By Koppy McFad
February 15, 2004 - 13:31
A self-contained story which has Cinderella going to Paris for a mysterious liaison that may involve the betrayal of Fabletown into the hands of the Adversary. But hold onto your hats because nothing in this story is as it seems and revealing more details would just spoil the fun.
Willingham's dialogue is still top-notch, especially the last lines in the end on the French. The twists in his tale are clever and unexpected but at the same time are totally credible, unlike most comic-book mysteries which are either transparent or unconvincing. But Willingham also seems to be getting into a rut by repeatedly resorting to the trick of subverting the popular image of a fairy tale character to show that he or she is a completely different person from what we saw in the Disney version. This time, we learn that Cinderella is quite a femme fatale and that Ichabod Crane has more dark secrets than a fear of headless horsemen. After awhile, this kind of thing loses its power to shock. When we finally see King Arthur revealed to be a Jewish, cross-dressing, hemophilic dwarf, everyone is just going to yawn.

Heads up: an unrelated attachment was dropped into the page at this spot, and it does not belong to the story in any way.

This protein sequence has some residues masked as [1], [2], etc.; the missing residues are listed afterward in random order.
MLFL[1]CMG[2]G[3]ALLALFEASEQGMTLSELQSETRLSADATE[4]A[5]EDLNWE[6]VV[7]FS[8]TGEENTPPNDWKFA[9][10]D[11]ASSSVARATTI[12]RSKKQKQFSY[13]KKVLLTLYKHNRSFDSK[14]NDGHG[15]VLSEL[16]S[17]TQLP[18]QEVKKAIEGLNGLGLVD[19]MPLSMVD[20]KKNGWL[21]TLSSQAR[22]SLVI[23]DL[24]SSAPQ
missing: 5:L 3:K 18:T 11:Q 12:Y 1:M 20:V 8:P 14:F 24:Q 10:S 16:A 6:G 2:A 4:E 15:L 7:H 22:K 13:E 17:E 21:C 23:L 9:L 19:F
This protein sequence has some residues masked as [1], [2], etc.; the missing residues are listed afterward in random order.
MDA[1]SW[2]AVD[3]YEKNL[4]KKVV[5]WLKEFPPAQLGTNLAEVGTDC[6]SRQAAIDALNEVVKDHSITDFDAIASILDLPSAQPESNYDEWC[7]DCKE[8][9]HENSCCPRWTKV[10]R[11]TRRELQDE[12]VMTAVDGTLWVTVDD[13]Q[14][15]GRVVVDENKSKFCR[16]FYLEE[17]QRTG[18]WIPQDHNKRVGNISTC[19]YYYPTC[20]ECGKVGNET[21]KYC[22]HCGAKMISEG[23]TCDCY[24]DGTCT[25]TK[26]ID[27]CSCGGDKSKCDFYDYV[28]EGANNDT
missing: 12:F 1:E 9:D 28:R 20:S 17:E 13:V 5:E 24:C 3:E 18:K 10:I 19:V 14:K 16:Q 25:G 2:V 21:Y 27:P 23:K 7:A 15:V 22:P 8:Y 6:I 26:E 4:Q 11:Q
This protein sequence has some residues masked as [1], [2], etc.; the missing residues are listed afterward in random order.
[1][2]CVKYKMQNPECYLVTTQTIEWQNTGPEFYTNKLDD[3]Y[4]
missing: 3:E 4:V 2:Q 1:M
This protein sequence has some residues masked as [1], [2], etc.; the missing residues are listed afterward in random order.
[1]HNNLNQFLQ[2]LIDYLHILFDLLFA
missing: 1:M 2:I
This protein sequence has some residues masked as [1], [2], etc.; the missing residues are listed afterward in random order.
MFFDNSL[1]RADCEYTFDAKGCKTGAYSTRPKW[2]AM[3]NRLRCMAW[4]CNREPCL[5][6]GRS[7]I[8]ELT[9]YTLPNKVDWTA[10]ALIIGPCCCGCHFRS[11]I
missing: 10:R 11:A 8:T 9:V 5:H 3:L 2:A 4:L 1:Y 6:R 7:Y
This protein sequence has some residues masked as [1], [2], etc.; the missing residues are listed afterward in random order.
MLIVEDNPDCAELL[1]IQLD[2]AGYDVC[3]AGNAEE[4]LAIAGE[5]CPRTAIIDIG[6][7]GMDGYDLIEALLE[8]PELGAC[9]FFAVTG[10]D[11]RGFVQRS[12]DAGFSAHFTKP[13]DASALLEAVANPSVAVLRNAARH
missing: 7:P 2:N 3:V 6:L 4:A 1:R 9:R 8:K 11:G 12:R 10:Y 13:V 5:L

The art is adequate but nothing to get excited about. This is a disappointment since part of the tale is set in Paris and Cinderella should have been drawn as really hot. It could have been a breath-taking tale but it ends up looking like a rush, fill-in job.